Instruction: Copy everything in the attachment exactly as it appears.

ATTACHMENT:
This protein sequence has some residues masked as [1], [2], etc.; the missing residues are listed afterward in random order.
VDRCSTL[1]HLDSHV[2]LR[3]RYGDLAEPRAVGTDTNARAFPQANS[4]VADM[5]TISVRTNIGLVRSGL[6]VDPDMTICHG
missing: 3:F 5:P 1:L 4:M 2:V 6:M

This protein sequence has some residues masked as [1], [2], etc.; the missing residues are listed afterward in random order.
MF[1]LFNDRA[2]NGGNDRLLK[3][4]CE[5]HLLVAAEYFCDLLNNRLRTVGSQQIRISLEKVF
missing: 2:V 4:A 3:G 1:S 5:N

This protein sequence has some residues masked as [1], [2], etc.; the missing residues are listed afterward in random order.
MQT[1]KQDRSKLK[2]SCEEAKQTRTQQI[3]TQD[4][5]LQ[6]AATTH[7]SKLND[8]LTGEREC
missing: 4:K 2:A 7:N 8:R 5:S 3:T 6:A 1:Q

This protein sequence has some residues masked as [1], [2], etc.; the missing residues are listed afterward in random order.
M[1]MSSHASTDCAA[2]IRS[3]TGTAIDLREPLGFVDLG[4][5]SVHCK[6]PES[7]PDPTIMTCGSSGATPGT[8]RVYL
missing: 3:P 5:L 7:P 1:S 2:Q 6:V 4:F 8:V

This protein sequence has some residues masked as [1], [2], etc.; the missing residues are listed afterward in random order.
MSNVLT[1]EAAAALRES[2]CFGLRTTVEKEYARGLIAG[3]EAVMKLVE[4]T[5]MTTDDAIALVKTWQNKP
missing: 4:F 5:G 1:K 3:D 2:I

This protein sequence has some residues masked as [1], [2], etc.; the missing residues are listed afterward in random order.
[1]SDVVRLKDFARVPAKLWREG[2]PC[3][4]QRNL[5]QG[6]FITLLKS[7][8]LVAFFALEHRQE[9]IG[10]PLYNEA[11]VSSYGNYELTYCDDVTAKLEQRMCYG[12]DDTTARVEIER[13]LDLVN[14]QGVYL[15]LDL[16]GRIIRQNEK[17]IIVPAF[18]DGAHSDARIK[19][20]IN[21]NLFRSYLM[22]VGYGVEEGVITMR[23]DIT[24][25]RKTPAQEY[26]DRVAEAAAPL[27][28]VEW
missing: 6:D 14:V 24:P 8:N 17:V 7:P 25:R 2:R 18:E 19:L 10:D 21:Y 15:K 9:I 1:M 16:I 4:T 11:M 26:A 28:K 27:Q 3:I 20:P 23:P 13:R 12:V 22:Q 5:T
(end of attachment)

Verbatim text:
This protein sequence has some residues masked as [1], [2], etc.; the missing residues are listed afterward in random order.
VDRCSTL[1]HLDSHV[2]LR[3]RYGDLAEPRAVGTDTNARAFPQANS[4]VADM[5]TISVRTNIGLVRSGL[6]VDPDMTICHG
missing: 3:F 5:P 1:L 4:M 2:V 6:M

This protein sequence has some residues masked as [1], [2], etc.; the missing residues are listed afterward in random order.
MF[1]LFNDRA[2]NGGNDRLLK[3][4]CE[5]HLLVAAEYFCDLLNNRLRTVGSQQIRISLEKVF
missing: 2:V 4:A 3:G 1:S 5:N

This protein sequence has some residues masked as [1], [2], etc.; the missing residues are listed afterward in random order.
MQT[1]KQDRSKLK[2]SCEEAKQTRTQQI[3]TQD[4][5]LQ[6]AATTH[7]SKLND[8]LTGEREC
missing: 4:K 2:A 7:N 8:R 5:S 3:T 6:A 1:Q

This protein sequence has some residues masked as [1], [2], etc.; the missing residues are listed afterward in random order.
M[1]MSSHASTDCAA[2]IRS[3]TGTAIDLREPLGFVDLG[4][5]SVHCK[6]PES[7]PDPTIMTCGSSGATPGT[8]RVYL
missing: 3:P 5:L 7:P 1:S 2:Q 6:V 4:F 8:V

This protein sequence has some residues masked as [1], [2], etc.; the missing residues are listed afterward in random order.
MSNVLT[1]EAAAALRES[2]CFGLRTTVEKEYARGLIAG[3]EAVMKLVE[4]T[5]MTTDDAIALVKTWQNKP
missing: 4:F 5:G 1:K 3:D 2:I

This protein sequence has some residues masked as [1], [2], etc.; the missing residues are listed afterward in random order.
[1]SDVVRLKDFARVPAKLWREG[2]PC[3][4]QRNL[5]QG[6]FITLLKS[7][8]LVAFFALEHRQE[9]IG[10]PLYNEA[11]VSSYGNYELTYCDDVTAKLEQRMCYG[12]DDTTARVEIER[13]LDLVN[14]QGVYL[15]LDL[16]GRIIRQNEK[17]IIVPAF[18]DGAHSDARIK[19][20]IN[21]NLFRSYLM[22]VGYGVEEGVITMR[23]DIT[24][25]RKTPAQEY[26]DRVAEAAAPL[27][28]VEW
missing: 6:D 14:V 24:P 8:N 17:V 7:P 25:R 2:R 18:E 19:L 10:D 21:Y 15:K 9:I 1:M 16:I 4:T 11:M 26:A 28:K 27:Q 3:I 20:P 23:P 13:R 12:V 22:Q 5:T